The New York City Department of Health and Mental Hygiene has created a new brochure on the supposed dangers of the practice of Metzitzah B’peh (MBP), which it will distribute to new Jewish mothers in hospitals throughout the city, in a bid to discourage them from having the ritual performed on their newborn sons.
The brochure was printed in both English and Yiddish.
The DOHMH sent the following message to healthcare workers in New York City, encouraging them to distribute the included flyers to Jewish mothers-to-be:
The New York City Health Department is working to educate parents about the risks of a ritual Jewish circumcision (bris) practice known as metzitzah b’peh, in which the circumciser uses his mouth to suck blood away from the wound on the infant’s penis. In 2014, metzitzah b’peh was linked to at least four cases of neonatal herpes simplex virus type 1 (HSV-1) infections among New York City infants. Herpes infection in infants can lead to serious illness, even death.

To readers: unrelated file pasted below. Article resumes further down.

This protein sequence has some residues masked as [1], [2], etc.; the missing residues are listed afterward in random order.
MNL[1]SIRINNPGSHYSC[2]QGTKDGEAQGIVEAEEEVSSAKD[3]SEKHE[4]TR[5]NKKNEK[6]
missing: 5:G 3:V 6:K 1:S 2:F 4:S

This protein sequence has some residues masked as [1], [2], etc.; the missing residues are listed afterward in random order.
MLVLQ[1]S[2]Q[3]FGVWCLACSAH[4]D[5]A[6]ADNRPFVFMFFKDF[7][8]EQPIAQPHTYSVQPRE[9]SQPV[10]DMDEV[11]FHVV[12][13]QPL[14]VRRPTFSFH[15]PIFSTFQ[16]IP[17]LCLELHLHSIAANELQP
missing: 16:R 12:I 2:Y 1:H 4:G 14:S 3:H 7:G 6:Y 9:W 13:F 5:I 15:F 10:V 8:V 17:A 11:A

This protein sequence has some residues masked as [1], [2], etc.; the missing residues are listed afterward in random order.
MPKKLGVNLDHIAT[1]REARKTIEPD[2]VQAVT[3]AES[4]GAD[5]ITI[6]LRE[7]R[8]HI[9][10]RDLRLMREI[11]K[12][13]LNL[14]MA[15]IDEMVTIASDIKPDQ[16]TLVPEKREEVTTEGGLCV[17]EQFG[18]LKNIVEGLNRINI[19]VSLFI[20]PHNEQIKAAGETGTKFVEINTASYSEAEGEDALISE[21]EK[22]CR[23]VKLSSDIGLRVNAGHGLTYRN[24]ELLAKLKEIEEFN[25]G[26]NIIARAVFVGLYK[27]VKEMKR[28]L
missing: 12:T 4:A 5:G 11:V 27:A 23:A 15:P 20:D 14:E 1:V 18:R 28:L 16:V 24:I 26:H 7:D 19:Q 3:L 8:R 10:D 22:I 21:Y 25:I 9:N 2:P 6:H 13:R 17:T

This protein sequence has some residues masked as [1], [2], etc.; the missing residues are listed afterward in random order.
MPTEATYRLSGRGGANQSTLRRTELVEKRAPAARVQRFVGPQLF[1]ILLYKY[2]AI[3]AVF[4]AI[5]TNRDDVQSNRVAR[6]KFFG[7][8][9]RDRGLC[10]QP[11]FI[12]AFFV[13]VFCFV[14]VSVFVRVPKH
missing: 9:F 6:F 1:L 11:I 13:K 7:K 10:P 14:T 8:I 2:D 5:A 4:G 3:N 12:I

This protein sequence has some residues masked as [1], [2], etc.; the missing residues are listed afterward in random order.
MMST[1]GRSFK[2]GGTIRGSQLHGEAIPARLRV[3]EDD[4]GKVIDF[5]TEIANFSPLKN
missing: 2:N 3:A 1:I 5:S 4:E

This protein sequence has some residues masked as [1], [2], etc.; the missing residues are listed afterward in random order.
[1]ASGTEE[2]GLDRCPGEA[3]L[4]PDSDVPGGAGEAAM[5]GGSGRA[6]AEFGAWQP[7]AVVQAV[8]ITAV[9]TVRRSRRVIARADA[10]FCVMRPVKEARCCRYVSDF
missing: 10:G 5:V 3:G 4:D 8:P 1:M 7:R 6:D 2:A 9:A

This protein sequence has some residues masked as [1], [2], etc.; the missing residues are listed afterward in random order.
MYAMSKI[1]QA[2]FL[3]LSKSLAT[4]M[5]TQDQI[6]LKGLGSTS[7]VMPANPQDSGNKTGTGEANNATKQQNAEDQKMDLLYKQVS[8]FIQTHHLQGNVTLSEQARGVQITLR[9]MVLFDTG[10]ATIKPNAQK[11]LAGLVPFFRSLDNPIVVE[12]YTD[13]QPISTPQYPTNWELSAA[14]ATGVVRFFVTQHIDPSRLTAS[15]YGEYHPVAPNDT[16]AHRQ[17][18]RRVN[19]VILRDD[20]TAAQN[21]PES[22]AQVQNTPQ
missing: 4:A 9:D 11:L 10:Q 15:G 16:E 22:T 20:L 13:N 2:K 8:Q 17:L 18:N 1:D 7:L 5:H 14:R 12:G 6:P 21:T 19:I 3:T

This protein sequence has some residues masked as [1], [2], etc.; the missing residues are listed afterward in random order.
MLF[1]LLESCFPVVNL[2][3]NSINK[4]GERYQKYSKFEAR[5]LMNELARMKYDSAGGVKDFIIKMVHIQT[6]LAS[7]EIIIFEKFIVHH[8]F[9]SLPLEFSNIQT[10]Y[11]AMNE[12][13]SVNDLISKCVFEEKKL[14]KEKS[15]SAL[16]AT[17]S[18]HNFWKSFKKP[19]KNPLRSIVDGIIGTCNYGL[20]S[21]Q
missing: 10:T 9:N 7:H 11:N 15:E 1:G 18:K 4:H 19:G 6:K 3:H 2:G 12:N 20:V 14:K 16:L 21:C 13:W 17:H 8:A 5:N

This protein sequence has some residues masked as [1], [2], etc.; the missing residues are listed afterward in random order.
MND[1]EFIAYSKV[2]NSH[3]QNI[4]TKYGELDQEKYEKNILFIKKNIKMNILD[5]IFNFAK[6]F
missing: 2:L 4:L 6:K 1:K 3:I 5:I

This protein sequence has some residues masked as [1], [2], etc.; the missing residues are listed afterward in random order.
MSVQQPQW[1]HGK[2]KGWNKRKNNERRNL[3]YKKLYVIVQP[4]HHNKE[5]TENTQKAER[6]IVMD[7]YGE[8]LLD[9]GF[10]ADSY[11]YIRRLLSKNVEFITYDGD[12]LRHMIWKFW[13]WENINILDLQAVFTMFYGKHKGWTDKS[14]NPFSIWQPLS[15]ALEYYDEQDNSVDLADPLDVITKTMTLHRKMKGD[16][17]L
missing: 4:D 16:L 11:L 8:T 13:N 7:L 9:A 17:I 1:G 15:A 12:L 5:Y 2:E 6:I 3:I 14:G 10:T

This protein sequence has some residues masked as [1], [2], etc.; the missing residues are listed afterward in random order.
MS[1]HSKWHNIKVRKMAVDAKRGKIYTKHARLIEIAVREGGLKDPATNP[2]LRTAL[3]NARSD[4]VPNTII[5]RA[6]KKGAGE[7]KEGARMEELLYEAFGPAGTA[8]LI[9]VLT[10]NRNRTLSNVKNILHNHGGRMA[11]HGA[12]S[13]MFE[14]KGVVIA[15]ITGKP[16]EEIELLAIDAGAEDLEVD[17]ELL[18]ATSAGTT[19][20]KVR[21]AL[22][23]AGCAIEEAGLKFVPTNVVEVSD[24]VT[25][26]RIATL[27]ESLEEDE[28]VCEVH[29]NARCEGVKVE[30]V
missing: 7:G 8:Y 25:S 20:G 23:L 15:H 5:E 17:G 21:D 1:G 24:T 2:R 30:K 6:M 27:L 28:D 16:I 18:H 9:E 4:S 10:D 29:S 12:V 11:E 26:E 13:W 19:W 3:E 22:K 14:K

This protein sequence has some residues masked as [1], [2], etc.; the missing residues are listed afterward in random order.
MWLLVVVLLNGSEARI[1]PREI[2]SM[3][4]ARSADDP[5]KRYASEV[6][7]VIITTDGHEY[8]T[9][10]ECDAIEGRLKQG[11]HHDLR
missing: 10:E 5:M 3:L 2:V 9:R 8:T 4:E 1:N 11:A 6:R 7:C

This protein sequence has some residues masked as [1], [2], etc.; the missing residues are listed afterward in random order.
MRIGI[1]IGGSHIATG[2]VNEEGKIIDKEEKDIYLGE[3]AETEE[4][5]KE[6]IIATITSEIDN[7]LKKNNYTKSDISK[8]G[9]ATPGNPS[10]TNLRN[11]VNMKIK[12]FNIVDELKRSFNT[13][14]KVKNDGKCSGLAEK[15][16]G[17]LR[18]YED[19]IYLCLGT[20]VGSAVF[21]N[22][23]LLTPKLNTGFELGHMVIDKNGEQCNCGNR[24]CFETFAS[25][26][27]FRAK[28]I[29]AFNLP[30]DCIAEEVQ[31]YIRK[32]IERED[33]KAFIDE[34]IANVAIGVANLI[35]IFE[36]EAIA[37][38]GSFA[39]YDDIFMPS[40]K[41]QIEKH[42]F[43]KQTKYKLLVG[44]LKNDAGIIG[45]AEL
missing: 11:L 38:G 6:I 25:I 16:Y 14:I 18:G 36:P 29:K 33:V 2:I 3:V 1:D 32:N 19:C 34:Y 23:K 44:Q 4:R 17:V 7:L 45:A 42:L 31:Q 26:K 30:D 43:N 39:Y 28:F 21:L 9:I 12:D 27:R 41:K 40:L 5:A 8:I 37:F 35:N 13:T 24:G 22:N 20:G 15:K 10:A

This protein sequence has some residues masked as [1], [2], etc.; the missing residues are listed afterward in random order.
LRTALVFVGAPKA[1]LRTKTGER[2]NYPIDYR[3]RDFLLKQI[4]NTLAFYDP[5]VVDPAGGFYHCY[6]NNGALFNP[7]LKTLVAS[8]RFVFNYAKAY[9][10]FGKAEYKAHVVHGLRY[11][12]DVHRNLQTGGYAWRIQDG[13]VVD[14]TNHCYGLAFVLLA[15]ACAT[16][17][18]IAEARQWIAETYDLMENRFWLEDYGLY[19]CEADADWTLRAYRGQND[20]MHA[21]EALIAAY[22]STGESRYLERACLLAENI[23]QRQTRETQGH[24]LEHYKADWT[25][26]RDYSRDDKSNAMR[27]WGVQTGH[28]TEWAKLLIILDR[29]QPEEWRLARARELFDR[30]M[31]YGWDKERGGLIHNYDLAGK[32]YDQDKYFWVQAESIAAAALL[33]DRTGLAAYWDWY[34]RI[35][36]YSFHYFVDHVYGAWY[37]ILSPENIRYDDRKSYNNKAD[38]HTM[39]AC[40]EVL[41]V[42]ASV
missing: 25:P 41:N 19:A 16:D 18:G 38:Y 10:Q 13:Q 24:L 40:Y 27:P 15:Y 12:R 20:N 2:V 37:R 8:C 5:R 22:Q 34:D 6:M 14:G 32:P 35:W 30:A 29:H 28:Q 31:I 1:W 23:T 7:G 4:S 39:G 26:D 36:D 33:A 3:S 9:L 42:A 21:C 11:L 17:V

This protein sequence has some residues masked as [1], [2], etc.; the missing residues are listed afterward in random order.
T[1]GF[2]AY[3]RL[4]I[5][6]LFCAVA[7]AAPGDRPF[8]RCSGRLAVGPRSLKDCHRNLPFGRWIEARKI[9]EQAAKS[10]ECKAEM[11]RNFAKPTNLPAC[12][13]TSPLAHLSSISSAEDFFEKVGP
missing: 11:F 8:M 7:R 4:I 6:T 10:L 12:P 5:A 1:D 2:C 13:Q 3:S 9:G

Parents who choose ritual circumcision for their son may not be aware that direct orogenital suction may be performed or may not be aware of its potential risks.
Please distribute the Health Department’s pamphlet “Make a Safe Bris for Your Baby,” to expectant parents and/or new parents who visit your facility. You can obtain additional copies in English or Yiddish by calling 311. For electronic copies, please visit the Publications Database at nyc.gov/health.
If you have questions, or to report a potential case of neonatal HSV-1, please contact the Health Department’s Provider Access Line at 866-692-3641.
Mary T. Bassett, MD, MPH